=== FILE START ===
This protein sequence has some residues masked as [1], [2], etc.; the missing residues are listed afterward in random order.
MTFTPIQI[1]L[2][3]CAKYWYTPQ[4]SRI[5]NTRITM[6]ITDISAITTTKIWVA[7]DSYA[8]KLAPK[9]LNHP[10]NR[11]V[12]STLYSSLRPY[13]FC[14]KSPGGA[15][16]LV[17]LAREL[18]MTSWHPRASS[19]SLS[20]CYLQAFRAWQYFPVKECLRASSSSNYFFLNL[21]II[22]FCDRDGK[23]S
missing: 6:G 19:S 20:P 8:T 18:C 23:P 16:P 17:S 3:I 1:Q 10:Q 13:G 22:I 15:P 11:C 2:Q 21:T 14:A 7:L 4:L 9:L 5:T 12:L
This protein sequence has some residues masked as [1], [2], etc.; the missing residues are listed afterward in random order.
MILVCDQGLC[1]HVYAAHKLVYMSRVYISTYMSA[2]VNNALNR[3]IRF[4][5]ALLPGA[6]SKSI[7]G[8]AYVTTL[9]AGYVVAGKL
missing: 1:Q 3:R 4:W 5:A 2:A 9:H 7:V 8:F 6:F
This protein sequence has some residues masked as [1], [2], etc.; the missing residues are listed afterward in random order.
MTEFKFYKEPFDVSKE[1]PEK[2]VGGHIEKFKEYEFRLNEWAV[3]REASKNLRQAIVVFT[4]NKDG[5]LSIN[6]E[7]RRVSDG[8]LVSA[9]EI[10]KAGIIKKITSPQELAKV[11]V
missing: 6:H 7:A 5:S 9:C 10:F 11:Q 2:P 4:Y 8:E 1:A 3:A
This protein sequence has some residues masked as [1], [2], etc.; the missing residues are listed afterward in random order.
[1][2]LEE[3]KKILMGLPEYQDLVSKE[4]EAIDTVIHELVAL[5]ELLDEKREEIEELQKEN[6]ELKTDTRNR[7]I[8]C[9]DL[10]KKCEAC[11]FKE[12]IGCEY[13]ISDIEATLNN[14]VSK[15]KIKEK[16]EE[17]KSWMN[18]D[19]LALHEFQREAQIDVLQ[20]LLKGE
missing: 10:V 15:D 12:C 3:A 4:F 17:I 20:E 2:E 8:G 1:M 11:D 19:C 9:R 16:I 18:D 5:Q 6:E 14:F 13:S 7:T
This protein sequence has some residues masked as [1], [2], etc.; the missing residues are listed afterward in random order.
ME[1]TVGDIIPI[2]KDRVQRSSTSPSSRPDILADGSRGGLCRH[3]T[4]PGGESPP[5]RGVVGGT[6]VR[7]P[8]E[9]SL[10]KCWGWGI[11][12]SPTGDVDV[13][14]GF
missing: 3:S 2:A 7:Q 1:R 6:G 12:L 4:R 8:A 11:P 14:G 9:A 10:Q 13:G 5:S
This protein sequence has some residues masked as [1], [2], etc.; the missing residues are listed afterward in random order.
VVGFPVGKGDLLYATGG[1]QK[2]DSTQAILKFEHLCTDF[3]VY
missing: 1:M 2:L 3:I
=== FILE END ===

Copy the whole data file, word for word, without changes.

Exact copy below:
This protein sequence has some residues masked as [1], [2], etc.; the missing residues are listed afterward in random order.
MTFTPIQI[1]L[2][3]CAKYWYTPQ[4]SRI[5]NTRITM[6]ITDISAITTTKIWVA[7]DSYA[8]KLAPK[9]LNHP[10]NR[11]V[12]STLYSSLRPY[13]FC[14]KSPGGA[15][16]LV[17]LAREL[18]MTSWHPRASS[19]SLS[20]CYLQAFRAWQYFPVKECLRASSSSNYFFLNL[21]II[22]FCDRDGK[23]S
missing: 6:G 19:S 20:P 8:T 18:C 23:P 16:P 17:S 3:I 1:Q 10:Q 13:G 22:I 15:P 11:C 2:Q 21:T 14:A 7:L 4:L 9:L 5:T 12:L
This protein sequence has some residues masked as [1], [2], etc.; the missing residues are listed afterward in random order.
MILVCDQGLC[1]HVYAAHKLVYMSRVYISTYMSA[2]VNNALNR[3]IRF[4][5]ALLPGA[6]SKSI[7]G[8]AYVTTL[9]AGYVVAGKL
missing: 1:Q 3:R 4:W 5:A 2:A 9:H 7:V 8:F 6:F
This protein sequence has some residues masked as [1], [2], etc.; the missing residues are listed afterward in random order.
MTEFKFYKEPFDVSKE[1]PEK[2]VGGHIEKFKEYEFRLNEWAV[3]REASKNLRQAIVVFT[4]NKDG[5]LSIN[6]E[7]RRVSDG[8]LVSA[9]EI[10]KAGIIKKITSPQELAKV[11]V
missing: 6:H 7:A 5:S 9:C 10:F 11:Q 2:P 4:Y 8:E 1:A 3:A
This protein sequence has some residues masked as [1], [2], etc.; the missing residues are listed afterward in random order.
[1][2]LEE[3]KKILMGLPEYQDLVSKE[4]EAIDTVIHELVAL[5]ELLDEKREEIEELQKEN[6]ELKTDTRNR[7]I[8]C[9]DL[10]KKCEAC[11]FKE[12]IGCEY[13]ISDIEATLNN[14]VSK[15]KIKEK[16]EE[17]KSWMN[18]D[19]LALHEFQREAQIDVLQ[20]LLKGE
missing: 10:V 15:D 12:C 3:A 4:F 17:I 20:E 2:E 8:G 1:M 11:D 19:C 9:R 16:I 18:D 5:Q 6:E 14:F 13:S 7:T
This protein sequence has some residues masked as [1], [2], etc.; the missing residues are listed afterward in random order.
ME[1]TVGDIIPI[2]KDRVQRSSTSPSSRPDILADGSRGGLCRH[3]T[4]PGGESPP[5]RGVVGGT[6]VR[7]P[8]E[9]SL[10]KCWGWGI[11][12]SPTGDVDV[13][14]GF
missing: 3:S 2:A 7:Q 1:R 6:G 12:L 4:R 8:A 11:P 14:G 9:A 10:Q 13:G 5:S
This protein sequence has some residues masked as [1], [2], etc.; the missing residues are listed afterward in random order.
VVGFPVGKGDLLYATGG[1]QK[2]DSTQAILKFEHLCTDF[3]VY
missing: 1:M 2:L 3:I